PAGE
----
When I was 16 my dad gave me a gift. Our neighbor had just opened an insurance office down the street and my father got me a job as a telemarketer. Granted, I wanted a new car. I wasn't exactly thrilled with the thought of calling people during dinner to solicit auto insurance quotes. But as I look back, this part-time job shaped my entire career. It's where I learned that if I wanted to be successful in sales, I needed to ditch the pitch. My first day of work our neighbor sat me down at my desk, gave me a stack of cards filled with names, addresses & phone numbers, showed me how to dial 9 for an outside line and gave me a pink piece of paper with "the pitch." My job was simple. Call people and get them to agree to getting an auto insurance quote.
The "pitch" proved to be worthless. This sorry excuse for a script was probably written by some sort of insurance monkey at the corporate office who didn't know a lick about sales. Here were my first 30 calls:
Andrea:Hi, Mrs. So-and-so. My name is Andrea from Blah Blah Blah Insurance Company.
Mrs. So-and-So:<hang up expediently>
Andrea: Hi, Mr. Someone. My name is Andrea from Blah Blah Blah Insurance Company.
Mr. Someone:Don't you have anything better to do with your time? <hang up>
Andrea: (mumbling under breath so her new boss doesn't hear) Of course I do. I'm sixteen and could be out partying with my friends.
People don't want to talk to insurance agents. I was seen as a big fat waste of time. So I decided to try things my own way.
I tried all sorts of things, like:
- Talking in a (very fake, but I tried so hard) British accent
- Being blunt by saying "Hi, I know I probably just interrupted your dinner and I'm sorry. I'm just doing my job. would you like an auto insurance quote?"
After all sorts of trials and errors, I stumbled upon a method that actually worked.
First a little back story; I grew up in Ashland, VA which is a town so small we actually had a town song that we would all get together and sing at the town talent show each spring (true story). Think "The Music Man" meets "Leave it to Beaver" and you're close.
So being from a small town I noticed that I personally knew half the people on the list - or at least their children.
I changed my sales pitch to something like this:
Andrea: Hi, Ms. Smith. This is Andrea - I go to school with your daughter Amy.
Ms. Smith:Hi, Andrea. How are you?
Andrea: I'm doing great. How about yourself?
Ms. Smith:Pretty well, thanks. Did you want to talk to Amy?
Andrea:Actually, I was calling to talk to you. See, I have a new job working at Blah Blah Blah Insurance Company. I'm not trying to sell anything. I'm just collecting information so we can send you a quote, followed up by a nice hand-written thank you card and then you can decide if you want to do anything with it.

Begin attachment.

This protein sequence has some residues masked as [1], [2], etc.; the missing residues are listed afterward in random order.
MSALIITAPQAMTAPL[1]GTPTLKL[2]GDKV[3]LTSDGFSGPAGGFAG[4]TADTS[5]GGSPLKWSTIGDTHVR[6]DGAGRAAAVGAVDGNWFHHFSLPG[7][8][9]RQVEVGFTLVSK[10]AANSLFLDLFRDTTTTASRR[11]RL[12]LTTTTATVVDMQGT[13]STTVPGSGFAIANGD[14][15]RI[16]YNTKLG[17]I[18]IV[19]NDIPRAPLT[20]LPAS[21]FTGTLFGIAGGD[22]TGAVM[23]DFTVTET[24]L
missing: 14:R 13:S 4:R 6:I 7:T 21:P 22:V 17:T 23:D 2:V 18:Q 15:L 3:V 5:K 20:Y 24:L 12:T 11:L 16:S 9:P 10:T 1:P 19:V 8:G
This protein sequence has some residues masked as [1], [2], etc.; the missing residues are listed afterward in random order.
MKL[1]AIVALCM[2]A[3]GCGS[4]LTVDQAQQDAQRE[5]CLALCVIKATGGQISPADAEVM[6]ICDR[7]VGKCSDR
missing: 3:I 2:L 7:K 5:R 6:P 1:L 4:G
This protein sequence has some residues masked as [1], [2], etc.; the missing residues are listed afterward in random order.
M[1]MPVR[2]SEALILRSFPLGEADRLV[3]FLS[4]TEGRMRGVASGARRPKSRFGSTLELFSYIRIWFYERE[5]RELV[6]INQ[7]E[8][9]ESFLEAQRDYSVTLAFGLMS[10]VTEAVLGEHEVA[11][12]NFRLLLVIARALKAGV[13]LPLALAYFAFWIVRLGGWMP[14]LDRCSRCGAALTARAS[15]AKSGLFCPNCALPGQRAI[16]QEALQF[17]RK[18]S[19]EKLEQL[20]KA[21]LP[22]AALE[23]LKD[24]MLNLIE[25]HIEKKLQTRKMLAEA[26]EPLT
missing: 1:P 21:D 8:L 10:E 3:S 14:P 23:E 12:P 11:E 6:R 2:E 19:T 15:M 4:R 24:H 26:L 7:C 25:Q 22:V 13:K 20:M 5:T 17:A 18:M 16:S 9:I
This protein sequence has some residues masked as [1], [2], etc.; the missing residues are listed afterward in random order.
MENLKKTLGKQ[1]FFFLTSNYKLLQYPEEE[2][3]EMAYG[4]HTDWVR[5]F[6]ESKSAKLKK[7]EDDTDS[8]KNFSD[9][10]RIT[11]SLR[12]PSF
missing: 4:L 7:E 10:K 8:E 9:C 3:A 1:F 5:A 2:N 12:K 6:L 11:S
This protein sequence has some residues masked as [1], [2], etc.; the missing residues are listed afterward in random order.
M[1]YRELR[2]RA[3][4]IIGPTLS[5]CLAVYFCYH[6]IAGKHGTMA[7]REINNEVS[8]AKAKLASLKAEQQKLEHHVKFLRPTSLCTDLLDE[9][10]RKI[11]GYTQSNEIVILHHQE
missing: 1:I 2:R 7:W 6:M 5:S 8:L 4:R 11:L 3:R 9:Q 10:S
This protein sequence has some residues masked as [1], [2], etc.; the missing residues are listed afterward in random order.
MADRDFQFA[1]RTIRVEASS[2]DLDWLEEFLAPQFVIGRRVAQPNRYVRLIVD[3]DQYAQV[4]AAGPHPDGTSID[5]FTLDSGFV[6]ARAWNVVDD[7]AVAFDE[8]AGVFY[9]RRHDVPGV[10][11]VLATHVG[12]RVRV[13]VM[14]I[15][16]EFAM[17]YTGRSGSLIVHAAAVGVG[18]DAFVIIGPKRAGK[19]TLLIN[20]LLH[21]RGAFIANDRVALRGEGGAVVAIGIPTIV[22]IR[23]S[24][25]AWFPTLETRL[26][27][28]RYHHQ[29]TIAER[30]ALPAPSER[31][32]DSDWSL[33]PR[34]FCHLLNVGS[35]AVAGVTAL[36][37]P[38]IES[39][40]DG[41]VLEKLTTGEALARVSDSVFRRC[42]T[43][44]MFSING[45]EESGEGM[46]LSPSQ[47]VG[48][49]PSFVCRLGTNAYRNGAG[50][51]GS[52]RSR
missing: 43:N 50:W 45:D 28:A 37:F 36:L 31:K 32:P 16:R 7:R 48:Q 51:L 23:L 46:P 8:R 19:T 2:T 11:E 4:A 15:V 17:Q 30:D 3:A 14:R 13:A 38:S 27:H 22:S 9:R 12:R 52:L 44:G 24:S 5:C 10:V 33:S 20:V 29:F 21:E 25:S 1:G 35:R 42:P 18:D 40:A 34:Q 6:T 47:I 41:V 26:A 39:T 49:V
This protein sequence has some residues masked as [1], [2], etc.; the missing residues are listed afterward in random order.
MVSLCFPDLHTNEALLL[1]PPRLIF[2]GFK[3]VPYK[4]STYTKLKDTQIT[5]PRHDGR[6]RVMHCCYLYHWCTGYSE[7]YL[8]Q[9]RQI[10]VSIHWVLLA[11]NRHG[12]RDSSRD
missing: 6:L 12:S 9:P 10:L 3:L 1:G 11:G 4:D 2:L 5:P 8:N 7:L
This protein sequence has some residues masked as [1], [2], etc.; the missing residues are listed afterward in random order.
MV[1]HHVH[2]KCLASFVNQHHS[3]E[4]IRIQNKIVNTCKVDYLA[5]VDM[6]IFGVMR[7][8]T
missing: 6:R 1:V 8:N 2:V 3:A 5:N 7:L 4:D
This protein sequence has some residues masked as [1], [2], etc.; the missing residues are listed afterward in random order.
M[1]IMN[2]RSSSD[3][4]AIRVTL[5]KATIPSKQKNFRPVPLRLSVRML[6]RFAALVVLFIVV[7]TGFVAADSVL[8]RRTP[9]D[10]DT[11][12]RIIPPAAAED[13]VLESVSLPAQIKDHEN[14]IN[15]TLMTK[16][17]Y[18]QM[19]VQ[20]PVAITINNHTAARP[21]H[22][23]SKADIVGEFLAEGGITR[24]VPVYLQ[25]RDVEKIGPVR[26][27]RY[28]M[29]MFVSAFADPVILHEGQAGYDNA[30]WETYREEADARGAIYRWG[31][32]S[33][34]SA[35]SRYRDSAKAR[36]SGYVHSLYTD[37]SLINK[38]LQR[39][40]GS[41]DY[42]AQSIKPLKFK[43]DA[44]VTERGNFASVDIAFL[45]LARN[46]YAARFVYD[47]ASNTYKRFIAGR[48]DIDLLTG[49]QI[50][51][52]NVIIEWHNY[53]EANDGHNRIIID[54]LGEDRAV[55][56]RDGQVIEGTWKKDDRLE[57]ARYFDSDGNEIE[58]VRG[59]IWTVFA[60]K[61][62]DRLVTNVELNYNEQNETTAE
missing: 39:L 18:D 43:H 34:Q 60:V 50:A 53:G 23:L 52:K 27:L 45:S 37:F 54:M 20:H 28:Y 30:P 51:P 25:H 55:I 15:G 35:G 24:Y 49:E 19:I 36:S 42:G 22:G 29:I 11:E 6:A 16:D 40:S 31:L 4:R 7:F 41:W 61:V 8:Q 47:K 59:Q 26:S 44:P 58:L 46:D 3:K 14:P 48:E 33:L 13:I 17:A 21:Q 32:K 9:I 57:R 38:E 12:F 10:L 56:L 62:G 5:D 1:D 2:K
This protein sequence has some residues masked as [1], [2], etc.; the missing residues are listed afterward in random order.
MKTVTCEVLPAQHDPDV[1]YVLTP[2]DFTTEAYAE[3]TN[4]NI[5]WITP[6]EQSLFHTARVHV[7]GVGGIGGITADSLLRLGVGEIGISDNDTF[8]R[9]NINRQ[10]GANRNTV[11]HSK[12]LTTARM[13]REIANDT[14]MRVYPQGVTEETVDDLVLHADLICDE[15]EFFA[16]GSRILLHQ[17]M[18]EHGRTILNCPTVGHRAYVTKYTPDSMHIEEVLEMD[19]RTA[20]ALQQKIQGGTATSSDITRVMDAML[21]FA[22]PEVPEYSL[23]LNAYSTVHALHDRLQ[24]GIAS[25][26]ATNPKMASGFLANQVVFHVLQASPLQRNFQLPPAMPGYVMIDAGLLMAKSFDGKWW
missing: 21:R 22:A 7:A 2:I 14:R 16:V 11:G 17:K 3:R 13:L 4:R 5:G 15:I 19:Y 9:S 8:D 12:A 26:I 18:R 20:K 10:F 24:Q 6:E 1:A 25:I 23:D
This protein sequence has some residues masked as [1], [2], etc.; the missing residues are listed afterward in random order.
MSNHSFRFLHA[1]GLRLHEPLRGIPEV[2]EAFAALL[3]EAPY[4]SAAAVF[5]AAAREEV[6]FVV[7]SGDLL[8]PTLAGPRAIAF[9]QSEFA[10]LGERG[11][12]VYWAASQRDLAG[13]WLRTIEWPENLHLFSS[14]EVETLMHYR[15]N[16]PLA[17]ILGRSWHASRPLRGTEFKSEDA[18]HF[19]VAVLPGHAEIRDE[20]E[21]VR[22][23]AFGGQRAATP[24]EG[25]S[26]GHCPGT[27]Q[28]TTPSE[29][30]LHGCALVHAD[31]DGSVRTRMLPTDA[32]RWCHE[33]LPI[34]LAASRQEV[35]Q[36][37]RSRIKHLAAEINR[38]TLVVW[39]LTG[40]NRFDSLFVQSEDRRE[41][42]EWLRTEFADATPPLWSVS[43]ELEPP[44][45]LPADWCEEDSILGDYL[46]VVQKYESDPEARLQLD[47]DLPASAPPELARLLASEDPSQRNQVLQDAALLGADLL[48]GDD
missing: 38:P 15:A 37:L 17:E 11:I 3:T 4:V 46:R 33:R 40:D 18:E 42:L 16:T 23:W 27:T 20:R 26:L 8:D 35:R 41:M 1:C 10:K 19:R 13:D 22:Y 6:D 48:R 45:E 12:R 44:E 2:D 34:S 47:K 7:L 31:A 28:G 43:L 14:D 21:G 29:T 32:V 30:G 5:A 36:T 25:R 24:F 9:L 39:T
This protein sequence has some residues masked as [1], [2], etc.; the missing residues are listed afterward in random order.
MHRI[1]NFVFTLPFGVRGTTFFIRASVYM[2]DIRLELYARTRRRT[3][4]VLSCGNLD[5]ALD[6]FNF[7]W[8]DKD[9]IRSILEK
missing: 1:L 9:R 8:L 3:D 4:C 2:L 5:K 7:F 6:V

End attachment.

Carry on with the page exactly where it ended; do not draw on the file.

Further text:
Ms. Smith:(slightly taken aback) Oh. (usually a pause) How long will it take me to fill out?
Andrea:About 3 minutes.
Ms. Smith:Well, OK. Go ahead.
Yep, it was that simple. Eventually I outsold everyone in the office (and made darn good money).
So why did this method work when everything else failed?
- Establishing a personal connection. Once it's established that you and your prospect have something in common - it takes your chances of closing to a whole new level.
- Removing the pressure. No one wants to be "sold." When is the last time you went to a sketchy used car lot seeking the thrill of being pressured into something you don't want to buy? Saying "you can decide what you do with it" signaled to my prospects that I respected their time and wasn't going to pressure them into something they didn't want.
- Cutting ties quickly. Occasionally I'd get the "No, thank you." My reply was always, "Thanks for your time. Have a great day." The way I saw it, it was much easier to dial more numbers than it was to convince someone that they really did want a quote. In the end, if a customer is sold because of pressure, the likelihood of them being a loyal customer is greatly diminished.
- Sincerely believing in my product. Most of the people who stuck it out to get a quote ended up saving money. I thought this was a good thing, so I felt like I was providing a great value. Later in life, I sold advertising in a low-quality and very expensive print publication. I knew the ads were a bad investment and learned quickly that you can't "fake" belief in your product. And if you don't believe in it - you can't sell it.